When designer and TV host Jennifer Farrell first saw her new home nestled in the foothills of Calabasas, it reminded her of a Wienerschnitzel restaurant.
“I figured if all else failed, I could at least sell hot dogs out front,” she laughs.
Built in 1971, the Swiss chalet-style structure was not only dated and in disrepair, it was also poorly designed. Although the house sat on nearly 4 acres surrounded by postcard views of the Santa Monica Mountains, it had few windows, the front yard was all driveway, and the entrance was unwelcoming—to say the least. After opening the front door, visitors walked straight into a wall.
Even for an experienced designer, Jennifer, owner of Jennifer Farrell Designs and host of such shows as Find Me a Vacation Home on cable’s AWEtv, it was a daunting project. Turning the 2,100-square-foot, three-bedroom, two-bath home into “something beautiful was a huge stretch of the imagination,” she says.
Yet after months of detailed planning and a year of construction, it all came to fruition, as Jennifer created a breathtaking glass and metal mountaintop retreat. Along with an astounding aesthetic transformation, Jennifer also managed to add 800 square feet of living space without moving any exterior walls.
She and her husband, Mark Staniec, a hearing specialist, decided to move from their last mega renovation in Baldwin Hills to the West Valley to be closer to their daughters. Emma, 17, and Mia, 15, attend Calabasas High and live with the couple part-time.
The pair instantly fell for the scenic, rustic Monte Nido enclave, bordered by Mulholland Highway, Malibu Canyon Road, and Saddle Peak Mountain. “It’s secluded living with the most beautiful nature, yet I’m eight minutes from Trader Joe’s,” says Jennifer.
Jennifer and Mark were less taken by the poorly designed house, which they knew would be a considerable time and money investment. And, little did they know, there would be other challenges, like complying with the Santa Monica Mountains Conservancy’s rigid building restrictions.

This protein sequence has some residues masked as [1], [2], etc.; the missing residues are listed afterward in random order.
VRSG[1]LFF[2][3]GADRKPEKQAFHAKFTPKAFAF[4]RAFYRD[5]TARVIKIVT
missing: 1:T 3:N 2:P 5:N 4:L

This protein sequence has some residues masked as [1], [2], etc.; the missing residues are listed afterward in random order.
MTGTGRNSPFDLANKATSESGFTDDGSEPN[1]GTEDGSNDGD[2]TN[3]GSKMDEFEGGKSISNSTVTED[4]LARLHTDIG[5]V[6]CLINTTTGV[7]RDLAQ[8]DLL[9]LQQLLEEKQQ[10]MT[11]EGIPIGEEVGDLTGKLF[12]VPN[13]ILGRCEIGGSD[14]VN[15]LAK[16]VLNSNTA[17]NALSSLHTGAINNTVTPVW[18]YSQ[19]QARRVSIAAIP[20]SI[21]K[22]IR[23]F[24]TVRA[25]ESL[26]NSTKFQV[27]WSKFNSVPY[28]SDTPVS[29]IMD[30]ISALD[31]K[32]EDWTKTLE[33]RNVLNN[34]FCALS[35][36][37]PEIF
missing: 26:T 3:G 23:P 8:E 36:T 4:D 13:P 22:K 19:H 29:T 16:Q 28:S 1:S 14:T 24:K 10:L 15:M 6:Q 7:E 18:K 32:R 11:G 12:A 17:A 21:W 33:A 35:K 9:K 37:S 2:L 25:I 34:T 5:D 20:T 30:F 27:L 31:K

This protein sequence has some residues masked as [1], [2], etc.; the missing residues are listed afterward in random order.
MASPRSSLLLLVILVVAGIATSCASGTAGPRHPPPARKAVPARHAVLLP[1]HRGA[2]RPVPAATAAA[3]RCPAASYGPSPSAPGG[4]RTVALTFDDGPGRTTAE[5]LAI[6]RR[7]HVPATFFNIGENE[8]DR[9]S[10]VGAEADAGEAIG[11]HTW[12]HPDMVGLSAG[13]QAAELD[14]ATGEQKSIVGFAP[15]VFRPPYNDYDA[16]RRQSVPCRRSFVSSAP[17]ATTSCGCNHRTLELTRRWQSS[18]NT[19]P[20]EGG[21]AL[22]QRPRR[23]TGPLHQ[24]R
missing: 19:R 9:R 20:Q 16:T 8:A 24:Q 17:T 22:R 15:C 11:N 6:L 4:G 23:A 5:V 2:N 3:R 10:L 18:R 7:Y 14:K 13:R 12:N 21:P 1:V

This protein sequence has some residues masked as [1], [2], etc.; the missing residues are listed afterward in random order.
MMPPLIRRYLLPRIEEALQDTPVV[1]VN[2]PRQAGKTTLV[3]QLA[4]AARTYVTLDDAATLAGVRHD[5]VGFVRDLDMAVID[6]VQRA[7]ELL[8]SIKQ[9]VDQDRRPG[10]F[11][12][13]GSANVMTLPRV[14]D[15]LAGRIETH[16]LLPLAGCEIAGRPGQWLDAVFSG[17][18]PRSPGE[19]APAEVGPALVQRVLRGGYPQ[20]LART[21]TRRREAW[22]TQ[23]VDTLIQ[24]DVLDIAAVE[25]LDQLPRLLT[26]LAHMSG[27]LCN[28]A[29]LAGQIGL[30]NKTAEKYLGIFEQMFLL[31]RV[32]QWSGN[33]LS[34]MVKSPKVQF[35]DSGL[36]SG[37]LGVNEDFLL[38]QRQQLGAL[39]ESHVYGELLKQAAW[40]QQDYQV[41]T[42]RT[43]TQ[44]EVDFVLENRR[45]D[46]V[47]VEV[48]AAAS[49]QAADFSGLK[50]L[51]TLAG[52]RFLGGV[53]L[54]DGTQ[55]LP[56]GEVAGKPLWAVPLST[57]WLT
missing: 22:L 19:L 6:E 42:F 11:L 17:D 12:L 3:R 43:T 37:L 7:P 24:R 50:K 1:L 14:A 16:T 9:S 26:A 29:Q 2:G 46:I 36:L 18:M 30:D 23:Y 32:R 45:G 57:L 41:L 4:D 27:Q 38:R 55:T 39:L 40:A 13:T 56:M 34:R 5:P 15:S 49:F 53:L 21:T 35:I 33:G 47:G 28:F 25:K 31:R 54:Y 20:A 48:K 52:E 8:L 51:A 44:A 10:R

“I had a lot of grandiose ideas that were shot down right away,” explains Jennifer. The upshot: She had to reimagine the space without altering the exterior footprint. Luckily, since the house was in foreclosure, the sale dragged on, buying Jennifer time to devise a workable strategy.
She opted to keep the A-frame structure but reimagined it, as well as the back exterior wall, with 20-foot floor-to-ceiling glass. Now, standing in the front yard, you can look through the house to the mountains. Further exploiting the property’s exquisite views, she added large windows everywhere possible.
The biggest design hurdle was figuring out what to do with the staircase, a clunky eyesore with multiple turns. “I needed to create something light and airy that wouldn’t obstruct the exterior front-to-back view, and do that without changing the pitch of the roof, the entry side or front walls or raising the catwalks,” explains Jennifer.
With the help of six architects, the solution to build a custom, floating glass staircase was hatched. Ascending it, one feels enveloped in the great outdoors. “It feels like you’re a hawk flying through the sky,” says Jennifer.
Another enhancement: increasing the home’s living space by reclaiming unused square footage in the attic and garage. The old master bedroom, located on the attic level, became a master bath suite and closets, and the rest of the space was repurposed as the new master bedroom. The garage is now a media room, guest bedroom and laundry room. At 3,000 square feet of living space, the structure now boasts four bedrooms and 3.5 baths.
Glass and metal are the dominant materials used throughout the house. In addition to creating an elegant, modern look, they’re both fire-retardant. The faux wood flooring that runs throughout the house is actually a tile called Birch Forest Gray from Floor & Decor. Jennifer cut the planks in different patterns for different rooms, laying the pieces as herringbone, mini herringbone and plank.
A nature-inspired color palette of white, gray, black and gold, with splashes of hunter green, also runs throughout the home. In the kitchen, green velvet barstools by Zuo Modern offset a porcelain slab island. In the master bath, Apache Black and White Matte Porcelain tile from Adessi add playfulness. All the light fixtures in the home were purchased from Lamps Plus.
Jennifer has named her new home Wolf Peak, after a prominent howling-wolf-shaped rock formation atop the property. She has no plans to peddle hotdogs here anytime soon.
The food is only part of the charm.